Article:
Unfortunately, you would be wrong.
While a large part of the agricultural research establishment is focused on one aspect of the challenge — calories — another part of the scientific community is focused on a related but different one: adequate nutrient consumption.
To this point, the first group has driven the world’s agricultural research agenda. But a new study I co-authored with a group of international scientists and recently published in Nature Sustainability suggests that calorie fundamentalism is leading us down a dangerous path.
Our group looked at both the question of how much food will be available during the next three decades and the question of whether this food will meet our nutritional needs.
With a depth and breadth that goes far beyond previous studies, we made assessments for 158 different countries of the current supply of macronutrients, such as carbohydrates, protein and fat, and micronutrients, such as vitamins and minerals needed for good health, cognition and productivity. We then forecast the country-by-country needs in 2050, when the global population will have increased by about 2.1 billion and when the economies of these countries will likely have expanded. Finally, to provide both best- and worst-case scenarios, we projected a future without climate change and one with extreme climate change.
Here’s what we found:
Under even the worst conditions, there will be enough food, if we define “enough” as meaning sufficient calories, on average, for everyone — with 2,000 calories per day as the standard requirement. Of course, this doesn’t mean everyone will actually get enough to eat; it doesn’t mean that today either. Civil wars, poor roads and income disparities will likely produce hunger in 2050, as they do today. But helping these people is a question of access, not availability.
In fact, our research shows there will be more calories available per capita in 2050 than now. This is true in all five of the income quintiles into which we categorized the world’s people and even in the face of our extreme climate change scenario. Here’s why:
First, we found that the positive impact of income growth that is widely anticipated between now and 2050 overwhelms the negative impact of climate change. On average, people who need more food will be better able to afford it. Second, the post-World War II Green Revolution efforts to boost the productivity of staples such as wheat and rice have been so successful that we are now awash in carbohydrates. And because so much has already been invested in improving the productivity of these crops, solid yield gains will likely continue for the next few decades. The productivity enhancements have also made them more affordable relative to other foods that provide more of the other needed nutrients.
Our success with carbohydrates, however, has had a serious downside: a worldwide plague of obesity, diabetes and other diet-related diseases. The World Health Organization reports that in 2014, there were 462 million underweight adults worldwide but more than 600 million who were obese — nearly two-thirds of them in developing countries. And childhood obesity is rising much faster in poorer countries than in richer ones.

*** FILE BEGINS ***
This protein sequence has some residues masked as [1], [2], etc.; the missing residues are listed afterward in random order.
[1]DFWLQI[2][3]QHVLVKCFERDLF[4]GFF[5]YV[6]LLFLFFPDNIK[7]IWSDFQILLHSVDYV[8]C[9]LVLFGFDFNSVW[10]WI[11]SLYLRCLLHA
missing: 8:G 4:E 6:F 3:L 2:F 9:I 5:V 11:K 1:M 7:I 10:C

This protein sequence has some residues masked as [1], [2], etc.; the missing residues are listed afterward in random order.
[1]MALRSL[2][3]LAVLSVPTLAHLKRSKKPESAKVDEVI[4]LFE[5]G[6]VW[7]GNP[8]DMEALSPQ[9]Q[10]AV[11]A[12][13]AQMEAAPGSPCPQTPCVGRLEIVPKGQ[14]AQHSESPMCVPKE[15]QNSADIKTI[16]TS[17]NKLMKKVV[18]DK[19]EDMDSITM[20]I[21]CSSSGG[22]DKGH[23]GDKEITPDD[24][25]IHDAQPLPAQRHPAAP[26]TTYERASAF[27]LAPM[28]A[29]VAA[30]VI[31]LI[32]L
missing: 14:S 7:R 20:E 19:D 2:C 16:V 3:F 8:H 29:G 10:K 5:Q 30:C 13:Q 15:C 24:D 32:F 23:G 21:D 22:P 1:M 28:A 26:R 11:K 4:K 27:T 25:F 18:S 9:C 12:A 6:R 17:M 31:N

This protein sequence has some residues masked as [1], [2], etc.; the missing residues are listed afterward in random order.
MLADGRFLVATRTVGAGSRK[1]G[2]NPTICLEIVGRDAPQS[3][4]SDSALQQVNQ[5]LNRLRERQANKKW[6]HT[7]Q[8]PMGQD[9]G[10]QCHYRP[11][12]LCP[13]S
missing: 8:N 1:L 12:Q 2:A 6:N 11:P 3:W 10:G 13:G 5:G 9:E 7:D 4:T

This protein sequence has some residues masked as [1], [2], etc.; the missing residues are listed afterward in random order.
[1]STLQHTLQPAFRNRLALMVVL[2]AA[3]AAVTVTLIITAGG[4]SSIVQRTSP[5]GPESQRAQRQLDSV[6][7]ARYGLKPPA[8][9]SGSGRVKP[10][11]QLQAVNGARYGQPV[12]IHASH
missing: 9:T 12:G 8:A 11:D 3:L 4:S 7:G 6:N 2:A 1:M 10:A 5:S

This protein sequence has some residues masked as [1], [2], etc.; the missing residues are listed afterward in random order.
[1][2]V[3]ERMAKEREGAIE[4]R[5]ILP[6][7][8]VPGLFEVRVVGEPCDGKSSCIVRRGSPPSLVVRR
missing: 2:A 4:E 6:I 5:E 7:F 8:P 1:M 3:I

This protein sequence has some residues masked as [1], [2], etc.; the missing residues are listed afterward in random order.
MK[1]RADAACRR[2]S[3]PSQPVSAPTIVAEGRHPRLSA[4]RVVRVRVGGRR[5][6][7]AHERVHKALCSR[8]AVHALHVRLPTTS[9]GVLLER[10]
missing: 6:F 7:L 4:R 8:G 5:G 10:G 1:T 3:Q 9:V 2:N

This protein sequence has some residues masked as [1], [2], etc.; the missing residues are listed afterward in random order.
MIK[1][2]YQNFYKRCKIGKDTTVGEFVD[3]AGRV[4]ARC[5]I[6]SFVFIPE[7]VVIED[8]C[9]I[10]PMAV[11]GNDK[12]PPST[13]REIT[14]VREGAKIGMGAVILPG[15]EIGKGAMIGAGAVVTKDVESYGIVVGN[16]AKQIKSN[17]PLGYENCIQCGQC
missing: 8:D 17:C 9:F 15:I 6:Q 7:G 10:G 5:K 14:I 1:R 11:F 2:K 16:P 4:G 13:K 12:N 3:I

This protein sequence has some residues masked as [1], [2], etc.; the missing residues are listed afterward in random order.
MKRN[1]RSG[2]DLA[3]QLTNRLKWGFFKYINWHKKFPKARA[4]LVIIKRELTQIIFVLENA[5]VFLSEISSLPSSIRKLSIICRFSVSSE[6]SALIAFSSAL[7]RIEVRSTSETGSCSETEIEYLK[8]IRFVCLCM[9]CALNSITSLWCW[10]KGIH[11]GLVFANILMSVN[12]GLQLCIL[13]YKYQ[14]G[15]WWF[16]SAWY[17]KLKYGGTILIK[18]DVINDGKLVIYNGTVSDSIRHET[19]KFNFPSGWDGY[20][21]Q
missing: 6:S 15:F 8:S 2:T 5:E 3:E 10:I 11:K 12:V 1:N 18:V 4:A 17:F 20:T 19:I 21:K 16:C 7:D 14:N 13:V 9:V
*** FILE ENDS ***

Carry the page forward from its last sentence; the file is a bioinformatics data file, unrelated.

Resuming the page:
Meanwhile, micronutrient shortages such as Vitamin A deficiency are already causing blindness in somewhere between 250,000 and 500,000 children a year and killing half of them within 12 months of them losing their sight. Dietary shortages of iron, zinc, iodine and folate all have devastating health effects.
These statistics point to the need for more emphasis on nutrients other than carbohydrates in our diets. And in this area, our findings are not reassuring.
Micronutrient deficiencies are a problem today even in the world’s richest countries and are widespread elsewhere. Our forecasts show these deficiencies are likely to continue under all scenarios and that climate change could make them worse in some regions.
Our findings thus point to the need for a course correction. While we prepare to adapt to climate change, which will likely produce major and somewhat unpredictable effects on future food supply, we must also prepare for the decades immediately ahead. We must shift our emphasis from food security to nutrition security.
A major effort must be made to increase the productivity — the yield per hectare — of nutrient-rich foods such as fruits, vegetables, nuts, seeds and beans. By enhancing their productivity, we’ll make them more available and affordable. And we’ll see the benefits in a diminished obesity crisis and fewer victims of micronutrient deficiencies.
Agricultural research, however, generally takes years to pay off. It’s magic, but it’s slow magic. We need to start now.